Latest News Editor's Choice

Opinion / Columnist

How the state became the new face of capitalism: Reflections of a Trade Unionist.

17 Oct 2016 at 21:21hrs | Views
(Picketting at Wits University during the MTN 8 soccer match between Wits and Orlando Pirates @2016Engage.
I am an African.

I was born during the evolution of African independent states which came as a result of imperialism. The post-independence destabilization of multi-African countries led to the birth of nationalist leaders whose ideology was to wage war against the minority oppressor. This was in pursuit of self-serving power sharing, to attain a better percentage of Gross National Happiness.

Nationalist leaders then advocated for the single party state as the way to go. The African governments saw themselves as Messiahs of social, political and economic say-so. Nevertheless they genuinely sought to meet the needs and wants of the then slightly marginalized majority.

Thus, without an espousal on communist ideologies, African nationalists campaigned for the Stalinist-Marxist ideologies where the state amongst many other rights, dipped its fingers in the allocation and redistribution of land, resources, redistribution of income and consumption.

In pursuit of such ideology, there was a consensus by nationalists of the day to have absolute ownership of the means of production and also control the finances.

Unknown to the majority, the nationalist leaders played one-party politics to tighten grip on power. Such control would veto any hindrance to their accumulation of wealth at all costs.

Who has acquired
It is an open secret that amongst many others, Laurent Kabila, Joseph Kabila, Mobutu Seseseko, Robert Mugabe, Kamuzu Banda, Yoweri Museveni and Jacob Zuma, have personally acquired unparalleled, gargantuan business interests. Since authoritarianism is the current defining disposition of the neo-colonial states, the President's role in business has pioneered a greedy based political-cum-capitalist trend.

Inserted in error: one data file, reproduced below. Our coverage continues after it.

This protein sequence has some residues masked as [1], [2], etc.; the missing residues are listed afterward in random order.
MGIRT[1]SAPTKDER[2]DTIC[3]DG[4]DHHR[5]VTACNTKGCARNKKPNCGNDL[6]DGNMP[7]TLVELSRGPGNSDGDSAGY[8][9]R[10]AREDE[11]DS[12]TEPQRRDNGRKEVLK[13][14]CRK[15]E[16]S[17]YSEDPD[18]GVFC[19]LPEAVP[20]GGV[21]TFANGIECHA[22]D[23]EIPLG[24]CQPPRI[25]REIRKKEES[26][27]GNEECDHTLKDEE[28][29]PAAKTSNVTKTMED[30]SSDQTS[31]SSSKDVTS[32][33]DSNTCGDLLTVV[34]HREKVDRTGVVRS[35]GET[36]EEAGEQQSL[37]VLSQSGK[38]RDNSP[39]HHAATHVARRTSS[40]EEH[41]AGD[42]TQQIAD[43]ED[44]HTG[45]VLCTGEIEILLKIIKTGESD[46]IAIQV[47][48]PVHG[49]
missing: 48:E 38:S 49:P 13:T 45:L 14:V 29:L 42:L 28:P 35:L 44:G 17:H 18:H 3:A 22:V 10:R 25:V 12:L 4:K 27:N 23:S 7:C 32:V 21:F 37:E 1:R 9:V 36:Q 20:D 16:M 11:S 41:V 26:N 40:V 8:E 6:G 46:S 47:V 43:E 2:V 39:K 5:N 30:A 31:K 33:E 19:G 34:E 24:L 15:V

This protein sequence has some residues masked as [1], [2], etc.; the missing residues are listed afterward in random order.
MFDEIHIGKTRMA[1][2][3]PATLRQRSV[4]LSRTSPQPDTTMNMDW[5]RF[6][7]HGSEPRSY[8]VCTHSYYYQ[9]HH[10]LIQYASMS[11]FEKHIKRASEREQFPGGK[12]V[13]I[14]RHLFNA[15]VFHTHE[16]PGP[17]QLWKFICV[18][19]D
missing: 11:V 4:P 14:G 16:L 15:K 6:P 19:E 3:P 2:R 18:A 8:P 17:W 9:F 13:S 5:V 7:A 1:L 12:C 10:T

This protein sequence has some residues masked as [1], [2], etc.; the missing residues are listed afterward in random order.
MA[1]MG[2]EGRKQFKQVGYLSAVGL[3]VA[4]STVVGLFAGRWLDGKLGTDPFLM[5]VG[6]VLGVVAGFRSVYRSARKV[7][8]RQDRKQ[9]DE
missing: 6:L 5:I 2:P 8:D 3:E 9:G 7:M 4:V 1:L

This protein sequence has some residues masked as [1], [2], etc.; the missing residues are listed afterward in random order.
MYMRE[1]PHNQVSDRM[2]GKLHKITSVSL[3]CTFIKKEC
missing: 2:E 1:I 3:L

The point of departure is that the order of the day in this day and age is that the small vital part of the state captures the small vital parts of the economy. This benefits a few bigwigs in the state who then become the controlling stake holders in the economic front.

Where are we now?
In Zimbabwe a few political leaders are in control of the means of production. They acquired all the land, diamonds and gold mines. In South Africa, the Gupta-Gate scandal explains it all. Not to be left out is the rise of the South African Deputy President Cyril Ramaphosa from being a mine worker, to a hard core trade unionist, to a shareholder and owner of the means of production. He has crossed over. This has alienated the worker even further. This has further led to the representational gap becoming bigger.


Capitalism's future
The current states are formulations of capital. Capitalism is everywhere and it has been spreading like a rash in the groin. What is the way forward? What worries the most is the fact that capitalism's best weapon is education. It would appear as if quiet a number of workers are allergic acquiring a decent education to fight capitalism. Probably the workers are heavily engulfed in fighting poverty and seeking a better life; and by the time one understands the capital system, it would have been too late.

The new face of capitalism is found in the governments. It becomes difficult to fight capitalism as those controlling the means production emotionally blackmail the majority by calling it either black economic empowerment or the redistribution of capital to the previously disadvantaged individuals.

Face of capitalism
Robert Mugabe and a few elites have taken over Zimbabwe for themselves. In South Africa, Jacob Zuma and the Zuptas lead the pack.

One ponders if capitalism can be eradicated in the near future. Where to from here? What is the future of the worker? Who will rectify state capture? Is it even state capture? Could it be capital manifesting its greediness by capturing the vital capital element?

As long as the worker maintains the status quo, the future is bleak for the worker. As long as the community remains deeply divided over the real gains of the #FMF #FeesMustFall, the worker will remain trapped in poverty quicksand!

Hope for the precariet class is vital.

For Zimbabwe, #ThisFlag, #Tajamuka #EndGame movements remain vital.

For South Africa, #FeesMustFall remains pivotal in fighting against capitalism.

@Senate House: #FeesMustFall Protest

The remnant shall return.
Hope lies in class solidarity.
Hope lies in class consciousness.
Hope lies in the new social movements.
There is always hope for the precariet class!

Down with capital!

Create equal opportunities for all!

Tapiwa Diamond Chadya is a rooted cosmopolitan, a GLU-Engage2016 Graduate, a Labour and legal Practitioner, a Researcher, and a Political Analyst-cum-Activist. He read law the University of KwaZulu Natal and is Researching towards an LLM. He concomitantly lives in the Natal Midlands and Johannesburg. He can be contacted on 27 (0)84 566 2756 or email him at, or twitter @mantronieqscie. He writes in his own personal capacity.

Source - Tapiwa Diamond Chadya
All articles and letters published on Bulawayo24 have been independently written by members of Bulawayo24's community. The views of users published on Bulawayo24 are therefore their own and do not necessarily represent the views of Bulawayo24. Bulawayo24 editors also reserve the right to edit or delete any and all comments received.